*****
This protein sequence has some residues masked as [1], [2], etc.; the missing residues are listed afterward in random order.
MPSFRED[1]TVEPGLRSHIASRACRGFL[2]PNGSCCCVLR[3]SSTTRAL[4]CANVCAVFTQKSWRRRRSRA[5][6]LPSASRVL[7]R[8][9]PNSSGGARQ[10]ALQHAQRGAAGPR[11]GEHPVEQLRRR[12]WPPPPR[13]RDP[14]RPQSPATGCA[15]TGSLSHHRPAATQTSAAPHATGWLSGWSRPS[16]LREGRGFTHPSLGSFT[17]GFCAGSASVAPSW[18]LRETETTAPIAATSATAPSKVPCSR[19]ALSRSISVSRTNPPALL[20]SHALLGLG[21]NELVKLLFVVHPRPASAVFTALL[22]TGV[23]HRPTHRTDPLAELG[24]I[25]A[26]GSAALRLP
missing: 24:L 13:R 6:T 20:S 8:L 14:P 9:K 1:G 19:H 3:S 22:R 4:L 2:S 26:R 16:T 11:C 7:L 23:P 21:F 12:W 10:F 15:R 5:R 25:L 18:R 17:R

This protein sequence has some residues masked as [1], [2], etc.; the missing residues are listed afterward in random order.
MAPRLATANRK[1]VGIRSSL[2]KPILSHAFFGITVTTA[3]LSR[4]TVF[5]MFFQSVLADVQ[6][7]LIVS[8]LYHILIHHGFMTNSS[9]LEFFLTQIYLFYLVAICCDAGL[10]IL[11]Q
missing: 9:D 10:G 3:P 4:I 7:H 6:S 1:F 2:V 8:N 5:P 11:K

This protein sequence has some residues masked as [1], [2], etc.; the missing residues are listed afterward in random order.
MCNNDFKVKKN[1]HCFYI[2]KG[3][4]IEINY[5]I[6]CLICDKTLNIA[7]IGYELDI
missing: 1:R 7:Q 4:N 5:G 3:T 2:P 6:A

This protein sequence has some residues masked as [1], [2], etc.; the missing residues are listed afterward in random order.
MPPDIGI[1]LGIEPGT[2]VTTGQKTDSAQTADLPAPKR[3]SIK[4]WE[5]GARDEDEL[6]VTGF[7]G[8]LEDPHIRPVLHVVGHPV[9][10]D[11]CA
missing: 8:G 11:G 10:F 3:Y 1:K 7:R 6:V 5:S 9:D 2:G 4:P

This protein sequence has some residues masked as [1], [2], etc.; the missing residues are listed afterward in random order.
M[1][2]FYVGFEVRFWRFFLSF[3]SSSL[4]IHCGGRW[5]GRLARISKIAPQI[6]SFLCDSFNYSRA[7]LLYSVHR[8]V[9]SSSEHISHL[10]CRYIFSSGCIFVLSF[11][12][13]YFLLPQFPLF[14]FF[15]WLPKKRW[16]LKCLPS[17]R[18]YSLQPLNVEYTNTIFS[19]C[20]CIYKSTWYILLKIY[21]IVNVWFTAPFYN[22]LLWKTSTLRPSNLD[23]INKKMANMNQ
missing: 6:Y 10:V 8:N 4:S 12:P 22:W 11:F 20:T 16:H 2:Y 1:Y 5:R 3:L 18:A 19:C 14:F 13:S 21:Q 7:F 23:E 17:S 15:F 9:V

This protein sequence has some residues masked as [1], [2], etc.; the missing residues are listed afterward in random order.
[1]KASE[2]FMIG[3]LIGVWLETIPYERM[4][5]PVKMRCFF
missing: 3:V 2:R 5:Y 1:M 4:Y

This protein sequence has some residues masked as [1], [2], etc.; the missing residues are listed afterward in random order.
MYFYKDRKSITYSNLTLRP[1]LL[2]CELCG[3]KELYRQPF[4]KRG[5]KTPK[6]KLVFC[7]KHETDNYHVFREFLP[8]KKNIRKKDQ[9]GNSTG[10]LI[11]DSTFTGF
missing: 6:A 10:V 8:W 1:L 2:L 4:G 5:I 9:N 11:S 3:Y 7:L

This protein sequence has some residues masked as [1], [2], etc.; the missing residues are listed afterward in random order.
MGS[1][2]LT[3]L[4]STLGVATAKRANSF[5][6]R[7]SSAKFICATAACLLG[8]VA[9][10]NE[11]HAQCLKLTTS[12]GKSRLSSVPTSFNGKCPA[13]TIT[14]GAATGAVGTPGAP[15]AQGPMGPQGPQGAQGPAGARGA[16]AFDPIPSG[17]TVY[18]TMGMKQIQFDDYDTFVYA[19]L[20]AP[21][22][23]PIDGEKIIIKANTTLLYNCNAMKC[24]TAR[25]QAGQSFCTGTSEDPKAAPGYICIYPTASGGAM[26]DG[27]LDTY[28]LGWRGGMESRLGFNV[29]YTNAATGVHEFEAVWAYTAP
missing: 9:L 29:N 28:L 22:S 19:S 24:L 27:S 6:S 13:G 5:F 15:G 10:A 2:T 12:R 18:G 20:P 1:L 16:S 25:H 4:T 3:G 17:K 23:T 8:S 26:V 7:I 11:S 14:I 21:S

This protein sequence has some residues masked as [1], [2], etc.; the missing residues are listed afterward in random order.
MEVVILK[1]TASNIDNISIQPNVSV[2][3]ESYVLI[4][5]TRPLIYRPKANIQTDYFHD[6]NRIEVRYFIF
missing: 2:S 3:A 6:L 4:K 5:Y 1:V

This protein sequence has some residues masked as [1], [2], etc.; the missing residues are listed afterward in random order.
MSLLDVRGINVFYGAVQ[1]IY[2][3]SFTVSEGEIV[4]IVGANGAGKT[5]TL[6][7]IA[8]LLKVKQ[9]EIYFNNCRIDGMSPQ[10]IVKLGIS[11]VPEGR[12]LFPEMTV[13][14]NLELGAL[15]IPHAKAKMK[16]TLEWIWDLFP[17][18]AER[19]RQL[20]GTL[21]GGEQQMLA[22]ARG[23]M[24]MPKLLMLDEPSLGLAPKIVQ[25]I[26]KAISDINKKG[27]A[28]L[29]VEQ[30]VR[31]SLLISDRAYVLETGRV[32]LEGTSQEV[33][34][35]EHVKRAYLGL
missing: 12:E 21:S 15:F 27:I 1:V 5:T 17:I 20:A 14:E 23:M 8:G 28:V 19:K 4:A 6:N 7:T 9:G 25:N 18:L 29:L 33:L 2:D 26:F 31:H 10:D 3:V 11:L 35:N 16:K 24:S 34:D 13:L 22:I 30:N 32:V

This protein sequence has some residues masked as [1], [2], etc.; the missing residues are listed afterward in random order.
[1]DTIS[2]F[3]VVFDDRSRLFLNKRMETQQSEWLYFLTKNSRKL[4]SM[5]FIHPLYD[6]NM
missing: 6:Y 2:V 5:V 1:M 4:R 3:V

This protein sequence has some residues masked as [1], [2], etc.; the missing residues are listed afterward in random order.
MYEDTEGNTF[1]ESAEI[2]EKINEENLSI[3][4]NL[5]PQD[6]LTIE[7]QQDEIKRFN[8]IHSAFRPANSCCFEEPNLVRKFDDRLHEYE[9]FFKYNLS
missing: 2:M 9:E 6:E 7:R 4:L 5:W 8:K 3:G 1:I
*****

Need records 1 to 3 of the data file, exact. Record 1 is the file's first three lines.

This protein sequence has some residues masked as [1], [2], etc.; the missing residues are listed afterward in random order.
MPSFRED[1]TVEPGLRSHIASRACRGFL[2]PNGSCCCVLR[3]SSTTRAL[4]CANVCAVFTQKSWRRRRSRA[5][6]LPSASRVL[7]R[8][9]PNSSGGARQ[10]ALQHAQRGAAGPR[11]GEHPVEQLRRR[12]WPPPPR[13]RDP[14]RPQSPATGCA[15]TGSLSHHRPAATQTSAAPHATGWLSGWSRPS[16]LREGRGFTHPSLGSFT[17]GFCAGSASVAPSW[18]LRETETTAPIAATSATAPSKVPCSR[19]ALSRSISVSRTNPPALL[20]SHALLGLG[21]NELVKLLFVVHPRPASAVFTALL[22]TGV[23]HRPTHRTDPLAELG[24]I[25]A[26]GSAALRLP
missing: 24:L 13:R 6:T 20:S 8:L 14:P 9:K 1:G 19:H 3:S 22:R 4:L 2:S 26:R 16:T 11:C 7:L 23:P 21:F 12:W 10:F 15:R 5:R 25:L 18:R 17:R

This protein sequence has some residues masked as [1], [2], etc.; the missing residues are listed afterward in random order.
MAPRLATANRK[1]VGIRSSL[2]KPILSHAFFGITVTTA[3]LSR[4]TVF[5]MFFQSVLADVQ[6][7]LIVS[8]LYHILIHHGFMTNSS[9]LEFFLTQIYLFYLVAICCDAGL[10]IL[11]Q
missing: 9:D 10:G 3:P 4:I 7:H 6:S 1:F 2:V 8:N 5:P 11:K

This protein sequence has some residues masked as [1], [2], etc.; the missing residues are listed afterward in random order.
MCNNDFKVKKN[1]HCFYI[2]KG[3][4]IEINY[5]I[6]CLICDKTLNIA[7]IGYELDI
missing: 1:R 7:Q 4:N 5:G 3:T 2:P 6:A